Kristina Halvorson has written a very thought provoking article called The Discipline of Content Strategy over on A List Apart. The reader comments after the article are equally interesting and engaging, so I’d call it a smashing success! I agree with those that say that the discussion of this discipline is in roughly the same place that the discussion of IA was about 10-15 years ago, and I’m so happy to see people actively taking part in advancing the conversation. Halvorson makes several really good points, but there remains a need to connect the dots. This is not a criticism of the article, I think it’s just where the discipline is at this point in time.

Halvorson makes a case, early in the article, for content strategies that actually address the strategy of how content is created and used on a site. This seems like it should be obvious, but in my experience, content is often an afterthought on web projects. Content Strategists are often engaged after all the why‘s and how‘s have been defined, and we’re tasked with just finding a way to cram some content in there, and hopefully make sure it’s as useful as possible. This is a shame, because it means there are a lot of missed opportunities to incorporate effective content strategy planning into a project. (Though I have to admit that, in my own career, I’ve noticed a lot of improvements in this area in the past six months or so).

Then Halvorson defines several possible subdisciplines of content strategy. These make a lot of sense, but I have to wonder: in which of these would you find the sort of uber-strategy aspects that are described at the beginning of the article? The “Why?” aspect of content, for example. I think that’s one of the most neglected areas of the discipline because people tend to take content for granted.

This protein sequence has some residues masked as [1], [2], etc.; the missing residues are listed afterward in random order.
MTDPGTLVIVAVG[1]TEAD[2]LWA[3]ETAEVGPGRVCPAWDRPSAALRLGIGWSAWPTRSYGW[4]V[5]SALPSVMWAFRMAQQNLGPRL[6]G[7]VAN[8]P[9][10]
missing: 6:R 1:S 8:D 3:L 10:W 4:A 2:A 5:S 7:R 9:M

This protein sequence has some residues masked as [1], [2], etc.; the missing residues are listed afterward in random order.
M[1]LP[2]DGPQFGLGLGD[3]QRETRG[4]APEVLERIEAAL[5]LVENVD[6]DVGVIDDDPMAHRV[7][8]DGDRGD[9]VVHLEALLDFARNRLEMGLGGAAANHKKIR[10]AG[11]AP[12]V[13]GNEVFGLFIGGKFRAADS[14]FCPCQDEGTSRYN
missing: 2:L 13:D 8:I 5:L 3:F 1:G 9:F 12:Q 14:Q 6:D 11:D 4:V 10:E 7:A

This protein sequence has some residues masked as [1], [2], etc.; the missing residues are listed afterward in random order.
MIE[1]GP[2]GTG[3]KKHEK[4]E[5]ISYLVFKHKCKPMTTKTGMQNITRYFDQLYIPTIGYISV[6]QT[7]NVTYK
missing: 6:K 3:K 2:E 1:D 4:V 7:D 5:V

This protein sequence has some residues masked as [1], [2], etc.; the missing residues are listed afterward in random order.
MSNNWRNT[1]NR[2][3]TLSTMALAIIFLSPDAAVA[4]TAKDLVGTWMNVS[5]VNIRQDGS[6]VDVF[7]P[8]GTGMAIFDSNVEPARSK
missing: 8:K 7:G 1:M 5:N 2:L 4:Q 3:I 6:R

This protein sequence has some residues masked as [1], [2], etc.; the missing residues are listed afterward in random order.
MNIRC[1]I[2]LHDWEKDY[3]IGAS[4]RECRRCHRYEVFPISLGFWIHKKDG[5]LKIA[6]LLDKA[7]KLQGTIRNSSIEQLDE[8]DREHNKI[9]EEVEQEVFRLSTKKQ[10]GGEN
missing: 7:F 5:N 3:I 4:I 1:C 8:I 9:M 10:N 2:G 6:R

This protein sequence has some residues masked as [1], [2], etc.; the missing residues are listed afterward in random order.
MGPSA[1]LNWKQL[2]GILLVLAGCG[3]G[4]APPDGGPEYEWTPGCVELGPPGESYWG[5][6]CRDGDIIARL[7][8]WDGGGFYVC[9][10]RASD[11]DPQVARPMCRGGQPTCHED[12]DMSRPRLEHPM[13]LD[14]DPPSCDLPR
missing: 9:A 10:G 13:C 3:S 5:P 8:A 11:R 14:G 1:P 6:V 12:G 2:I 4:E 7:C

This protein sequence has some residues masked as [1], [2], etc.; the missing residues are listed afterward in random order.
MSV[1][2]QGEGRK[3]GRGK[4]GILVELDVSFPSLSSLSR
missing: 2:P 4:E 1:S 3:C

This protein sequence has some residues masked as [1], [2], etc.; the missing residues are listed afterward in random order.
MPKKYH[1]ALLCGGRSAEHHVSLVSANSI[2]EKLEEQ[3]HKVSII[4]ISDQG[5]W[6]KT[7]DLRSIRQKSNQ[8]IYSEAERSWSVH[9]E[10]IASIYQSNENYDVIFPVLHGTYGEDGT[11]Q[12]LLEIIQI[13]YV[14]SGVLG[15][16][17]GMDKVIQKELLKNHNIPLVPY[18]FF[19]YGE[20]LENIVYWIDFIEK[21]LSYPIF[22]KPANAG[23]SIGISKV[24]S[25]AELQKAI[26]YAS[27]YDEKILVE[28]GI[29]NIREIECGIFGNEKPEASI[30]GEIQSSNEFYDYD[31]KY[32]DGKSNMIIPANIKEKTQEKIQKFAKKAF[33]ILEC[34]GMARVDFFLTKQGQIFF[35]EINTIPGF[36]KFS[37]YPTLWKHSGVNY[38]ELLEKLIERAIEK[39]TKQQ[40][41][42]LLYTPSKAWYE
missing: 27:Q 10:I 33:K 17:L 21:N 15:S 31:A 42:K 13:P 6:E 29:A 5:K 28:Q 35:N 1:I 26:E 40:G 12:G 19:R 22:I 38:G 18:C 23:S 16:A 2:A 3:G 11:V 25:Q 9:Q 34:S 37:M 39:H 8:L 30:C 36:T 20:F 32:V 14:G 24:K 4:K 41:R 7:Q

I agree with her assertion that it would be difficult for any one person to be an expert in all of these subdisciplines. My approach has been to try to have a good working understanding of each of them, and deep expertise in a couple of them. Maybe when the discipline is more mature, there will be more specialization. Although you could make the argument that there is already specialization, it’s just that some of these subdisciplines are embodied in people in other roles – Editorial Project Mangers oversee Editorial strategy, Editors and Writers are becoming fluent in Web writing, Data Librarians establish the Metadata strategy, SEM experts get involved in Search engine optimization, IT folks take the lead on Content management strategy, and Publishers guide Content channel distribution strategy.

I think the strength of pulling all of these disparate activities into one discipline, Content Strategy, is exactly the perspective that we can bring as the person who is asking “WHY CONTENT?” Each of these subdisciplines will be so much more effective when they’re working towards the common goal of serving a well defined overall content strategy. The Content Strategist doesn’t have to be the person on the team who is the most knowledge about the technical ins and outs of the CMS, but she does have to understand the overarching goals of the content strategy, and how the CMS can and should support them.